Siddhanth Kapoor: Why would anyone compare a brother and sister?
The actor fields questions about this week’s release, Paltan
There's quite some reason to single out Siddhanth Kapoor as the most unlikely star kid in Bollywood. His goofy career choices belie the comic legacy of his father Shakti Kapoor or the mainstream appeal of his sister Shraddha. In Anurag Kashyap's 2014 thriller, Ugly, Siddhanth played a scheming iPhone smuggler who fakes the kidnapping of his niece; in Apoorva Lakhia's Haseena Parkar (2017), he stepped up as a grunting and brawling Dawood Ibrahim. In JP Dutta's upcoming war film, Paltan, we will glimpse yet another side to Siddhanth.
"I am the youngest star in Paltan. I play a havildar who works for the intelligence. It's a very honourable role for me to play. I have lived with real soldiers for two months... I've hung out with them and had food with them. I got to know how difficult it is for soldiers to defend and protect our country. They do it very selflessly. We all need to respect that, and I don’t think we do,” the 34-year-old actor tells Cinema Express.
Paltan boasts an ensemble cast, including Jackie Shroff, Arjun Rampal, Sonu Sood, Harshvardhan Rane, Luv Sinha, Esha Gupta, and Sonal Chauhan. Was there ever a fear of obscurity? "This is not that kind of a film. Everyone is just playing a character. Even if an actor says two lines in the film, I'm sure it will leave an impact in a film like this. There’s no hero in this film, and at once, everyone is a hero," he says.
On his surprising choice of roles, Siddhanth says, "I like to do things that someone else will not. I like playing roles that are edgy, and out of the box. I like characters that are emotional, comical, and crazy, and often, all at the same time. That’s probably why all my roles have been very different so far."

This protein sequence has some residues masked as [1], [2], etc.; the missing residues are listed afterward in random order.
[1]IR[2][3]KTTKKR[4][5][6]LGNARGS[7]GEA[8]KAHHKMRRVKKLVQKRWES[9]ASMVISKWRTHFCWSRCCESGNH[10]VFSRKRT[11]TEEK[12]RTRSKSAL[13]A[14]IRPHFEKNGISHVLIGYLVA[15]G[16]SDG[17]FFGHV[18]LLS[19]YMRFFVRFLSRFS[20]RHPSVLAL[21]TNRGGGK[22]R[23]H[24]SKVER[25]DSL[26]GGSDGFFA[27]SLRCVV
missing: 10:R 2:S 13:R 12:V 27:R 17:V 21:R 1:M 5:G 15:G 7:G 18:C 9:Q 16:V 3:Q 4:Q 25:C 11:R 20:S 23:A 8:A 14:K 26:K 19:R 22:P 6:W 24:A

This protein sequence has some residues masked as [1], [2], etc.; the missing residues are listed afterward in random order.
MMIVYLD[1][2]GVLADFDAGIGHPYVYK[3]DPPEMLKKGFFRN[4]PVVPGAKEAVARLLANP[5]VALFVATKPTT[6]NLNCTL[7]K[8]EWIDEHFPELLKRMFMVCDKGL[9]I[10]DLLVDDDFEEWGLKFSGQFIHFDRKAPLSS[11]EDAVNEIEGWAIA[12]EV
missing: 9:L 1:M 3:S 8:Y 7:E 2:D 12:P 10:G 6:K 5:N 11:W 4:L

Recalling his experience of working with J.P. Dutta (Border, Refugee, LOC Kargil), Siddhanth adds, "I have worked with many directors and all of them have a different approach with actors. With J.P. Sir, it was like a student-teacher relationship. It was very formal and respectful. I've loved his Ghulami (1985) and Hathyar (1989) besides all his war films. He has a vision that is meticulously planned. He sees the film in his head. He doesn't take any spare shots; he knows exactly what he wants."
Based on the 1967 Nathu La and Cho La clashes between India and China, Paltan attempts to unearth some new realities about war. "He (JP Dutta) knows every aspect of war. He takes you behind the scenes to show the consequence of war, and how governments and armies interact. He shows you all sides of war in the film," Siddhanth promises.
Five years since his acting debut in Shootout at Wadala, comparisons with Shraddha have shadowed Siddhanth's career. "Why would anyone compare a brother to his sister? A brother will always be happy if his sister is scaling new heights and reaching the top. Shraddha and I are very close siblings. I just laugh whenever I read such comparisons. She means a lot more to me than just a fellow actor," he says.
But this doesn’t mean he doesn’t go to his family for help and advice. “Of course, I take their advice. Every script of mine is read by my father before I sign the film. He is always supportive of me. So is my sister.”